The tide is turning though, if the Saw movies “zeitgeist-meter” is anything to go by. If you are unfamiliar with the oeuvre, the Saw films are basically sick, sadistic, horror flicks with an Old Testament vibe in which a deranged, masked villain named Jigsaw wreaks his judgement upon those who transgress his own sense of right and wrong. In Saw VI, the poor sucker who gets the treatment is a Health Insurer who delights in refusing people coverage and treatment, a sure sign that reform of the USD health system is on the way. I watched the film through my fingers, hating every minute of it, but it’s undeniably a fascinating part of the culture.
Not fascinating (not anything very much) is Surrogates, notable only for the return of the last great modern action hero, Bruce Willis. The smirk is intact but it’s the only charm to be found in this dumb sci-fi story about a future where robotic avatars of oneself actually go out in to the world to do our jobs and live our lives while we control them from our VR bedrooms.
I reviewed the documentary Tyson back in July in my Festival preview (“an often moving portrait of a damaged and damaging soul”) but @robyngallagher nailed it on Saturday Sunday when she tweeted “The director (James Toback) lets him tell his own story. By the end I wanted to give him a hug.”
Another documentary on very limited release is Monty Python: Almost the Truth, two hours distilled down from a six-part television series and which suffers badly as a result. To be honest, there’s nothing new to see here, move on.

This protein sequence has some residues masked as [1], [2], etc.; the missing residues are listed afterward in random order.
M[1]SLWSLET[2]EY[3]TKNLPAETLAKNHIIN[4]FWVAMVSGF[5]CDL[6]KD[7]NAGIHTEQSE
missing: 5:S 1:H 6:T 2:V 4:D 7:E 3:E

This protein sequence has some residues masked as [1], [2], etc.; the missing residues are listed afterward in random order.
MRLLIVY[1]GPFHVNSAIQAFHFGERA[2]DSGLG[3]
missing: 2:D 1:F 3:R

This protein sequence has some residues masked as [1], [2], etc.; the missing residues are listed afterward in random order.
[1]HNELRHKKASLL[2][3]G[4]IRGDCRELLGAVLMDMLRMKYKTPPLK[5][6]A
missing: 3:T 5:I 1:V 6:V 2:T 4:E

Much better, and frankly bewitching, is The Crimson Wing, a nature documentary about the remarkable flamingos of Tanzania. It’s beautiful to look at, there’s lovely music (The Cinematic Orchestra) and lots of interesting facts about these creatures –not born pink, they eat a bright red algae in Spring which turns them crimson and the reddest birds get the best mates. Despite the Disney heritage this isn’t suitable for the very young as, like all good nature docos, there’s a bit of predator action involved.
Printed in Wellington’s Capital Times on Wednesday 28 October, 2009.
Extra thoughts on Monty Python: Almost the Truth. There was a hint of an interesting observation near the end of the film from the thoughtful Michael Palin. He suggested that the desire of fans to see Python reunite is similar to the desire of Beatles fans for the same thing. Except that these fans don’t necessarily want to see what new stuff the group might produce. In fact, they really just want to be young again, as they were when they were all in their heyday. I would add that the main difference between Python and The Beatles is the fact that they did all of their best and most lasting work (“Fawlty Towers”, Brazil, those travel docs) after they split. Except for Life of Brian, of course. What have the Romans ever done for us, indeed.
As an added bonus, you can hear me talking to Kathryn Ryan on Nine to Noon yesterday about Julie & Julia and Saw VI here and, while we are discussing sadistic torture, here’s Wayne Campbell and Garth Algar playing “Pain Cave” from a live Wayne’s World MTV Special from 1992.
Wayne Campbell & Garth Algar – Pain Cave (1992) (right click to download)
And Julie Powell is still blogging.